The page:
Sometimes we think that feeling tired, unfocused, irritable or just generally unwell is because we’re stressed or not getting enough sleep, but these symptoms can be a sign of toxic overload. Under ideal circumstances, our bodies naturally rid themselves of harmful pollutants and protect against their effects through the built-in detoxification system of our liver, digestive tract, skin, kidneys and lungs. But the sheer volume of exposure to pollutants and chemicals we get on a daily basis sometimes overwhelms the natural processes. Pair that with an unhealthy diet, and chronic health issues may be the result.
1 Eat lots of fruits and vegetables
Choose a rainbow of colours — green, red, orange, purple, and yellow fruits and (mostly) vegetables. Aim for a minimum of five (half cup) servings daily. Green veggies, especially those of the Brassica family (including broccoli, cabbage, Brussel sprouts, cauliflower and kale) have high chlorophyll content in addition to other compounds that aid in liver function. Other excellent choices include avocado, collard greens and asparagus.
2 Choose organic produce wherever possible.
Unfortunately, not all the pesticides used to kill bugs, grubs and/or fungus on our conventionally farmed fruits and veggies wash off under the tap. Opt for organic fruits and vegetables, particularly in certain varieties known to contain higher levels of pesticide residues, such as bell peppers, kale, potatoes, spinach, apples, blueberries, cherries, grapes, nectarines, peaches and strawberries. Non-organic produce should be cleaned with a natural fruit and veggie wash to remove any pesticides, waxes, and chemicals. Rinse thoroughly and peel the skin where possible.
3 Add herbs and spices
Many herbs and spices, including turmeric, ginger and cilantro (coriander), have anti-inflammatory, liver cleansing and many other healing properties.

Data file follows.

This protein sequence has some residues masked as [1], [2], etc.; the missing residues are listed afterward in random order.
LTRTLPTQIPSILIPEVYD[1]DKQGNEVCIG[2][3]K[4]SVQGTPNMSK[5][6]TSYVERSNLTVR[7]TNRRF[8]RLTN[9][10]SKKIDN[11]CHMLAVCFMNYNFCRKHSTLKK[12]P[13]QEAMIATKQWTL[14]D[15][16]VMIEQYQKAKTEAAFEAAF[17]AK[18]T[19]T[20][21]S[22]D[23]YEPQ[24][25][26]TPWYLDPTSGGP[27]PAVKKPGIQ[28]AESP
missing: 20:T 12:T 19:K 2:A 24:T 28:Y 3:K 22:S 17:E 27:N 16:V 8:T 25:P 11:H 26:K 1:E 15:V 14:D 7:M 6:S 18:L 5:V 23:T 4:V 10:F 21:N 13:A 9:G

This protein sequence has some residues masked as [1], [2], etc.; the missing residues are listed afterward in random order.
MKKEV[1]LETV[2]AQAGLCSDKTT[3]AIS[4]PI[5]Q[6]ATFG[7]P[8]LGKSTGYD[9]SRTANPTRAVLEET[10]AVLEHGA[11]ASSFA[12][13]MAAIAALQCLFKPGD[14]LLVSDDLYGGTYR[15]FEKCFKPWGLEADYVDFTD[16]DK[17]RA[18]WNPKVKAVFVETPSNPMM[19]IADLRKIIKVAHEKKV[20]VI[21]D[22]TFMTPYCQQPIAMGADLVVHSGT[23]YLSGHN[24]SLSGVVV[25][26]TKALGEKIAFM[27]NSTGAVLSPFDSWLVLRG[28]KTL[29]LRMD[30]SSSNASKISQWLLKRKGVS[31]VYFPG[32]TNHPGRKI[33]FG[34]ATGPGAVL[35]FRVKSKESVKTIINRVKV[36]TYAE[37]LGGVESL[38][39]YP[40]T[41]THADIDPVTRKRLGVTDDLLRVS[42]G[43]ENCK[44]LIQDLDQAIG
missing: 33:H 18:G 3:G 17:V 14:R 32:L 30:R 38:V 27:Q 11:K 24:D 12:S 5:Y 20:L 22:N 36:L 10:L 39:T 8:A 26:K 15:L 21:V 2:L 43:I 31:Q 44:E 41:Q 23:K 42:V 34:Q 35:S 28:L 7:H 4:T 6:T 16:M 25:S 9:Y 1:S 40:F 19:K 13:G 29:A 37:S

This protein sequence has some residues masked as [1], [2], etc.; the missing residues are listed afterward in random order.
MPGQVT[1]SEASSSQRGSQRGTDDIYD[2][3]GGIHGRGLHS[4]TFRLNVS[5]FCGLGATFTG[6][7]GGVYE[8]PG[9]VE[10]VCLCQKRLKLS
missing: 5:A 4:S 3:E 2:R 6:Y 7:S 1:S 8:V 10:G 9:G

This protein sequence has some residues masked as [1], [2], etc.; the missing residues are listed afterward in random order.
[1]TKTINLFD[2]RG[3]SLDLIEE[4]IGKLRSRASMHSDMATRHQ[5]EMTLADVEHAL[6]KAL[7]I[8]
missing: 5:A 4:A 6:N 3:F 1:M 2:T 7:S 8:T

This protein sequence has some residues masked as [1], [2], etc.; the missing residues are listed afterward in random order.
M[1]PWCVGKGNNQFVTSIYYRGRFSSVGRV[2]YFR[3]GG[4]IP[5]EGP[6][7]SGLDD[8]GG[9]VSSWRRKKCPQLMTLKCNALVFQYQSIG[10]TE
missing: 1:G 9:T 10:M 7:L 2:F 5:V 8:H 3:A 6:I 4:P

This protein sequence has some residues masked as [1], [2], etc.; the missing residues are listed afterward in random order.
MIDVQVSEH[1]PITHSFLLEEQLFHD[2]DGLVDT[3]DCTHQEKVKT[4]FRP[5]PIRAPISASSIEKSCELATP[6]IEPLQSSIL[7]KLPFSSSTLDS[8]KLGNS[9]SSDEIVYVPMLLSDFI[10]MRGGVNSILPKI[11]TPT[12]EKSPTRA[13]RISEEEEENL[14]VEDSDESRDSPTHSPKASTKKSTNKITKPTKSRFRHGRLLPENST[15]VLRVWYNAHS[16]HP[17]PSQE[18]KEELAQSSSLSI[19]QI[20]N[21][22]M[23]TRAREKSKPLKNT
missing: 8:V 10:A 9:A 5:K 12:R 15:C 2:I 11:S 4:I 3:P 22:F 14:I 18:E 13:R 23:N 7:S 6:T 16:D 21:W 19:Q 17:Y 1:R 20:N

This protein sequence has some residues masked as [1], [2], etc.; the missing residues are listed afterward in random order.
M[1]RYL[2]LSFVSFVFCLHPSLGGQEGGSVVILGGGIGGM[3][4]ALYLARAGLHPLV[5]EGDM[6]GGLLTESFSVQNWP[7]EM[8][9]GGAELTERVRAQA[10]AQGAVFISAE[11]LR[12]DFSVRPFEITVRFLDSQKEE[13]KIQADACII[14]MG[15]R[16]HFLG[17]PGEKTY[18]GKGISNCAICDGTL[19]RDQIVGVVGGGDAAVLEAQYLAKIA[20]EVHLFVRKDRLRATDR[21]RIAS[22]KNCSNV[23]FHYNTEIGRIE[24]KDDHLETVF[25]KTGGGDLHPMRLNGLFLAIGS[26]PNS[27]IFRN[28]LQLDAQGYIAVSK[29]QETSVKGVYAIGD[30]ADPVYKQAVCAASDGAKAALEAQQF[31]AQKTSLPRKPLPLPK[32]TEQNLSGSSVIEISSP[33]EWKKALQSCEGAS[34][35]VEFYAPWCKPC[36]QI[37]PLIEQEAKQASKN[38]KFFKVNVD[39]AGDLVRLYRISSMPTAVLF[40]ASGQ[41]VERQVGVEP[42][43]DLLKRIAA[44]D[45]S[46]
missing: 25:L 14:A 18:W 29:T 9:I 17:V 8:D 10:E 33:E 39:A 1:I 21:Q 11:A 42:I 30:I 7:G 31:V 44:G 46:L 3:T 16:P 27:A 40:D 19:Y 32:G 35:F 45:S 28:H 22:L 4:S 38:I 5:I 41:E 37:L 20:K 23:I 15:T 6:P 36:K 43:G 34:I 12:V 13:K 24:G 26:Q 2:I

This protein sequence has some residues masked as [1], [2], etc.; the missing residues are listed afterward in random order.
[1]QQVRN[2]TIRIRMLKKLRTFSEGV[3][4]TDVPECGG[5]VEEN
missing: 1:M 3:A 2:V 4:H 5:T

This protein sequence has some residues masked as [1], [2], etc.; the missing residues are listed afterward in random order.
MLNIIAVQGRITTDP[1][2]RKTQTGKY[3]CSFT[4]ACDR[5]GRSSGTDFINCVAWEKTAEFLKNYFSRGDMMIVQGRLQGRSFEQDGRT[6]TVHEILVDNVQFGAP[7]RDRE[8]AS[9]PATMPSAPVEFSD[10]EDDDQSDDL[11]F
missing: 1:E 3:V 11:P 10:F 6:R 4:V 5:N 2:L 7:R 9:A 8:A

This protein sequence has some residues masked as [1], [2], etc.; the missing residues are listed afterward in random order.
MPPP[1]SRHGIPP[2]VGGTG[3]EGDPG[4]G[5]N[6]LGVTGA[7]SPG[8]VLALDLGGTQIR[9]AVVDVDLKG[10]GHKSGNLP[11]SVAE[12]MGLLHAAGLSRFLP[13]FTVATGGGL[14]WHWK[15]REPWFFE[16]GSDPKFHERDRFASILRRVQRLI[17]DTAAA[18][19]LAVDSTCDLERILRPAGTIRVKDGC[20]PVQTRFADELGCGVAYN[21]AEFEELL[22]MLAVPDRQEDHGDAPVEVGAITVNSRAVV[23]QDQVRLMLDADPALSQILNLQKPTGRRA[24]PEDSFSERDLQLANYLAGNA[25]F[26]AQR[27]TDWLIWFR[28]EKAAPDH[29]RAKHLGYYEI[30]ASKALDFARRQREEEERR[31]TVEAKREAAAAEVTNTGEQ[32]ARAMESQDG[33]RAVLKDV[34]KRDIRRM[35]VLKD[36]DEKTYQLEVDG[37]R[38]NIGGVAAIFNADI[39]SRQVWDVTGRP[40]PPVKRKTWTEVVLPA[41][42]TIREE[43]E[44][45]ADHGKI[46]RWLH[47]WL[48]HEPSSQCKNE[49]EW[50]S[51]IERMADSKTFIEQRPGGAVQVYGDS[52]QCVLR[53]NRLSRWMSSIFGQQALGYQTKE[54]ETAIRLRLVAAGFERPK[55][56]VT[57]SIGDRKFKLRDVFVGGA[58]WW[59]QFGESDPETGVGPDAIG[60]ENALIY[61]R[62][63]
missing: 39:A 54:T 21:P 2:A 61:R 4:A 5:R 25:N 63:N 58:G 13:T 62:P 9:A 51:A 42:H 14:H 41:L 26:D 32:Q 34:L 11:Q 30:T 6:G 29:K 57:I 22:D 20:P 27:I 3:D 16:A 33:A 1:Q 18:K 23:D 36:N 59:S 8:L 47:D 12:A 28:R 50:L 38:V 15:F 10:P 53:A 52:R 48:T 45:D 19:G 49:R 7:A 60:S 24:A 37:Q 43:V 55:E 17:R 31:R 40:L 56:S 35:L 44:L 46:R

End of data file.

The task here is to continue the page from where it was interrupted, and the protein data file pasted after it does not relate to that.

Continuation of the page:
4 Include lean proteins
Lean protein is beneficial in clearing chemical toxins more rapidly from the bloodstream. Choose lean cuts of meat and poultry, ideally organically raised, or game meats. Include more vegetable protein sources like legumes, beans, peas, lentils, nuts and seeds.
5 Eat fish…in moderation
Include fish in your diet as long as it’s not loaded with mercury and other heavy metals. Eat wild or farmed fish once or twice weekly. Avoid fish high in mercury such as: shark, swordfish, king mackerel, grouper, all varieties of tuna, orange roughy, marlin, Chilean sea bass, halibut, snapper, sablefish, and striped bass (wild).
6 Try some non-processed grains.
Select grains that have low allergenic potential and a high nutrient profile. This includes gluten free grains like buckwheat or kasha, millet, quinoa, brown rice, arrowroot, amaranth and some oats.
7 Drink water
Water enhances detoxification. Drink a minimum of six to eight glasses of purified or mineral water each day to flush your system. Liven it up by adding lime, berries or fresh mint leaves to infuse flavour. Squeeze the juice of half an organic lemon into a glass of water first thing in the morning to boost your immune system, aid digestion and stimulate liver enzymes.
8 Support your detox
In addition to this nutritional approach to detoxification, be sure to avoid chemical-laden skin, hair and body products. Salt and soda baths, vinegar baths, dry skin brushing and infrared saunas also help remove toxins from your skin. Maintain a healthy workplace and home environment, by minimizing environmental pollutants and toxins.
The keys to vitality are a clean body and active mind. Physical activity, sleep and adequate stress reduction are important to the success of any detoxification program. Take some time to listen to music, dance or sing, breathe deeply, write in a journal, and have a good laugh.
Article by Jerry Balice
Jerry Balice is the Clinic Director at Nex Wellness in Burlington and Binbrook. You can read more health and wellness articles on his website at nexwellness.com
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